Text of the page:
Prayers for ‘Goody’

Former coaches react to tragic news of injury to UND dual-sport alum in Las Vegas shooting

Andrew Gudmunson

UND alumnus and former baseball player Andrew Gudmunson, 30, reportedly was one of 500-plus people who were seriously wounded late Sunday night by a lone gunman, who assailed country music concertgoers with a shower of bullets from high above in the Mandalay Bay Casino on the Las Vegas Strip.

Kelvin Ziegler’s not into social media.

Kelvin Ziegler

Former UND Baseball Coach Kelvin Ziegler

But something happened overnight Sunday that had him scrounging for as much news as possible from friends who are.

Andrew Gudmunson, a longtime family friend and a “kid” Ziegler had once watched dominate on the youth baseball diamonds in their native Minot, N.D., and whom Ziegler eventually recruited to play ball at UND, was suddenly part of the  horrific news headlines coming out of Las Vegas.

Gudmunson, 30, reportedly was one of 500-plus people who were seriously wounded late Sunday by a lone gunman, who assailed country music concertgoers with a shower of bullets from high above in the Mandalay Bay Casino on the Vegas Strip. At least 58 others were killed in the attack.

Gudmunson, who works as a real estate agent for Century 21 in Minot, also played a year at quarterback at UND under former head football coach Dale Lennon.

“It’s just a terrible tragedy,” said Ziegler, who’s considered UND’s winningest baseball coach at the DII level and today serves as manager of event services at Ralph Engelstad Arena, Inc. “Having seen him grow up and play in Minot, Andrew’s always been near and dear to my heart. And having kids of my own, I just can’t imagine what a family goes through in this situation — just a completely unfortunate action by a crazy person.  I just don’t know how else to put it.”

Going places

Brian DeVillers

Brian DeVillers

Not wanting to add to the stress that the Gudmunson family is under, Ziegler relied on others, such as old friends in Minot, to keep him in the loop on Andrew’s condition.

He’s also kept in close contact with former UND baseballer and assistant coach Brian DeVillers, who was tracking things on social media and elsewhere Monday.

“I found out early this morning on Facebook, and then called around to some guys and dug in depth a bit more,” DeVillers said. “A lot of times you take things for granted, but when it’s somebody you know that’s involved, it definitely shines a larger light on it, and maybe opens your eyes to some things you weren’t fully cognizant of prior.”

DeVillers, who helped coach Gudmunson at UND from 2007-2010, said coaches and teammates referred to him as “Goody.”

“Sheldon and JoAnn, his parents, did a great job with him,” DeVillers said. “He’s driven and he’s going places in life. He’ll pull through it, and he’ll be better off than he was prior, because of the work ethic that he has.”

Good impressions

Brian Faison, UND athletic director, confirmed via Twitter early Monday morning that Gudmunson was injured in the shooting.

“We’re told he is out of surgery, stable and conscious, but more surgery ahead,” Faision tweeted. “Please keep Andrew and his family in your thoughts.”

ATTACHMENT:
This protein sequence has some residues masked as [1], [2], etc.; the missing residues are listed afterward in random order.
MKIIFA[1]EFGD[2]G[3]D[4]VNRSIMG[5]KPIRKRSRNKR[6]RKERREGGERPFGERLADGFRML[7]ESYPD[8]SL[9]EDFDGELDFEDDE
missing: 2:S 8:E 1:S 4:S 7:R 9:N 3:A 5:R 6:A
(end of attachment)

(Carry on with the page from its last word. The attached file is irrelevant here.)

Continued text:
Friends and family of Gudmunson’s have taken to social media, posting the hashtag #GoodyStrong in support of Gudmunson.

Ziegler said UND was fortunate to get a student-athlete of Gudmunson’s caliber. With a long, lean 6-4 frame and athletic tools to match, he committed early to DI University of Nebraska out of high school, but Ziegler kept in touch with the hometown kid.

“Even if you don’t get someone the first time around, you always want to make a good first impression in case there’s ever a second chance,” Ziegler said.

The philosophy paid off as Gudmunson eventually left Nebraska for Ziegler’s club at UND.

“He wanted to be closer to home and we had built a good enough relationship, and being from the same hometown, there was a comfort level that made for a good connection,” Ziegler said.

Bound and determined

Jeff Dodson

Former UND Baseball Coach Jeff Dodson

Ziegler said he worked out a plan with Coach Lennon so that Gudmunson could practice and play football in the fall (missing fall baseball workouts) and play baseball in the spring (missing spring football practices). But that kind of schedule took its toll on Gudmunson after a while.

“When he came here, initially, he was going to be a dual athlete but ultimately he just decided that baseball was where his heart was and where he could make an impact.”

After Ziegler decided to hang up his coaching duds and move to private sector events management, Jeff Dodson took over the UND Baseball program, coaching Gudmunson for two years.

“He seemed to be the guy who would always come up in the clutch for you,” Dodson recalled of Gudmunson’s playing days.

Dodson continued, “He also has a great ability to connect with people. He’s a very personable young man. He was a very popular kid, not only in athletics and with our team, but with the University as well.”

A couple hours after Dodson first heard about the Las Vegas shooting through the media, he got a phone call from a close friend and teammate of Gudmunson informing him of what had befallen his former player. Suddenly, a terrible and senseless act a thousand miles away was hitting home like a Louisville Slugger to the forehead.

Like so many others, Dodson is hoping and praying for a homerun recovery. And with determination like Gudmunson’s, it’s bound to happen.

“He’s a very tough, hardworking North Dakota kid,” Dodson said, “and if there’s any one trait that will help you get through a tragedy like this, that’s what it is.”

-UND Today Writer Kaylee Cusack contributed to this report.